Alex Park

Alex Park

Writing Fellow

Alex Park is a recent graduate of the UC-Berkeley Graduate School of Journalism. His work has been published in PBS/MediaShift, New America Media, allAfrica.com, Time.com, and the Believer.

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A recent graduate of the UC-Berkeley Graduate School of Journalism, Alex Park is an investigative journalist with an interest in global agriculture. He has blogged in South Africa and reported on Cyprus, and in college he published an award-winning paper on a 2008 period of anti-immigrant violence in South Africa, since cited in academic works. Currently, his interests lie explaining complex social systems—be they governments, conflicts, trade patterns, or waves of immigration—for a general audience. His work has been published on PBS/MediaShift, New America Media, allAfrica.com, the Believer, and Time.com

How Hobby Lobby Undermined The Very Idea of a Corporation

| Thu Jul. 3, 2014 2:50 PM EDT
Justice Alito signs his oath card in the Justices Conference Room

Here's one more reason to worry about the Supreme Court's Hobby Lobby decision, which allowed the arts and crafts chain to block insurance coverage of contraception for female employees because of the owners' religious objections: It could screw up corporate law.

This gets complicated, but bear with us. Basically, what you need to know is that if you and some friends start a company that makes a lot of money, you'll be rich, but if it incurs a lot of debt and fails, you won't be left to pay its bills. The Supreme Court affirmed this arrangement in a 2001 case, Cedric Kushner Promotions vs. Don King:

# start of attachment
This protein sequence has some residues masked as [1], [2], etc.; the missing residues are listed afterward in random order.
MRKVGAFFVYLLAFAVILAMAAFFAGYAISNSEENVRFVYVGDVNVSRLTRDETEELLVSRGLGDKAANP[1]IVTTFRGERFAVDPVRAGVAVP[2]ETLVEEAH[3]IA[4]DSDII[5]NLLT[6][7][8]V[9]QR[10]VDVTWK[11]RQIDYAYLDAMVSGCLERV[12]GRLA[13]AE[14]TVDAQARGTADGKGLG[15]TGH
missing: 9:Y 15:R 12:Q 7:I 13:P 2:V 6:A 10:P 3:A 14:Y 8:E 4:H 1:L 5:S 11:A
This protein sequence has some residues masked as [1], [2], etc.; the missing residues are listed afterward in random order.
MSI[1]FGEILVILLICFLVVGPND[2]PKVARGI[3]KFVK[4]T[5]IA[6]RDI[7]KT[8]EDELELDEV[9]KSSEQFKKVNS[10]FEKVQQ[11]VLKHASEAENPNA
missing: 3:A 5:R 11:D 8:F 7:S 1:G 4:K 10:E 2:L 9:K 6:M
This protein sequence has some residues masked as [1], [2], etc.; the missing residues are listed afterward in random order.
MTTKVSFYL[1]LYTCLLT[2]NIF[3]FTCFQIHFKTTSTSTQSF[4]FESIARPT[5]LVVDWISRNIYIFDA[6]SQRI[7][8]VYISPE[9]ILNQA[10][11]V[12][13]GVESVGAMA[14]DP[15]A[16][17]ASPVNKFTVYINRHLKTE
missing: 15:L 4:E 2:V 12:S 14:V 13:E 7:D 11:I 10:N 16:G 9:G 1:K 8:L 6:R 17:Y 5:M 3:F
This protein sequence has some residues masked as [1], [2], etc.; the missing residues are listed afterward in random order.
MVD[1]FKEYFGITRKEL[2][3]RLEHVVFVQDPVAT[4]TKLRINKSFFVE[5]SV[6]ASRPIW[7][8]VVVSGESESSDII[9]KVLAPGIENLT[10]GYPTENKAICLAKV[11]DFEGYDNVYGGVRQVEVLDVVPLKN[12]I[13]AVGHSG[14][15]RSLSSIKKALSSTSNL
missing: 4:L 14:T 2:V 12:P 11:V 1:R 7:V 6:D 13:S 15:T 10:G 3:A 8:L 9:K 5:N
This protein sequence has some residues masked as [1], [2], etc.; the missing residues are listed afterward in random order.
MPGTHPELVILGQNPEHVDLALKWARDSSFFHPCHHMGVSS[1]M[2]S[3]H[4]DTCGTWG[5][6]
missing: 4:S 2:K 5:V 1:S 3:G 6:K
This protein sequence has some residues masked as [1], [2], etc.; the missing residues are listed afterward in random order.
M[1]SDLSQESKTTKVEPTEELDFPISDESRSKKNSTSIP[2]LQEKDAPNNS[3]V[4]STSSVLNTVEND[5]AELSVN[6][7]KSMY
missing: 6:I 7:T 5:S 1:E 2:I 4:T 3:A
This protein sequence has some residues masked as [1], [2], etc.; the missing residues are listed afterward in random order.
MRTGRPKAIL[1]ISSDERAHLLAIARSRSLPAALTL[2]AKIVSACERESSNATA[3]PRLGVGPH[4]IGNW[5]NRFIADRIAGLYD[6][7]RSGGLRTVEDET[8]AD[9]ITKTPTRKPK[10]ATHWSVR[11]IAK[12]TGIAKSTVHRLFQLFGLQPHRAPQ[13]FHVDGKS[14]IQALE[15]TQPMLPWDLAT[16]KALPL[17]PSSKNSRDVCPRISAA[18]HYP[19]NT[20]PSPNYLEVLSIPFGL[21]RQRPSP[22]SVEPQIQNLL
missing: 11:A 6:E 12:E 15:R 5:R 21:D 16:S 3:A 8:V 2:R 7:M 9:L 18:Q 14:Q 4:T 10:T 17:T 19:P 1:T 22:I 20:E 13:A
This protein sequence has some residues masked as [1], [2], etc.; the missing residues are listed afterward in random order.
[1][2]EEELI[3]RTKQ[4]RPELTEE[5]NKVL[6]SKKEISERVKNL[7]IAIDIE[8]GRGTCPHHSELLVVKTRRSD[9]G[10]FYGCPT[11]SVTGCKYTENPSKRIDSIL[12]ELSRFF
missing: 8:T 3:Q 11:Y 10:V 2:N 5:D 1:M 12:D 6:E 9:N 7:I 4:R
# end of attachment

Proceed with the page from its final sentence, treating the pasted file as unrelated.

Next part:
linguistically speaking, the employee and the corporation are different “persons,” even where the employee is the corporation’s sole owner. After all, incorporation’s basic purpose is to create a distinct legal entity, with legal rights, obligations, powers, and privileges different from those of the natural individuals who created it, who own it, or whom it employs.

That separation is what legal and business scholars call the "corporate veil," and it's fundamental to the entire operation. Now, thanks to the Hobby Lobby case, it's in question. By letting Hobby Lobby's owners assert their personal religious rights over an entire corporation, the Supreme Court has poked a major hole in the veil. In other words, if a company is not truly separate from its owners, the owners could be made responsible for its debts and other burdens.

"If religious shareholders can do it, why can’t creditors and government regulators pierce the corporate veil in the other direction?" Burt Neuborne, a law professor at New York University, asked in an email.

That's a question raised by 44 other law professors, who filed a friends-of-the-court brief that implored the Court to reject Hobby Lobby's argument and hold the veil in place. Here's what they argued:

Allowing a corporation, through either shareholder vote or board resolution, to take on and assert the religious beliefs of its shareholders in order to avoid having to comply with a generally-applicable law with a secular purpose is fundamentally at odds with the entire concept of incorporation. Creating such an unprecedented and idiosyncratic tear in the corporate veil would also carry with it unintended consequences, many of which are not easily foreseen.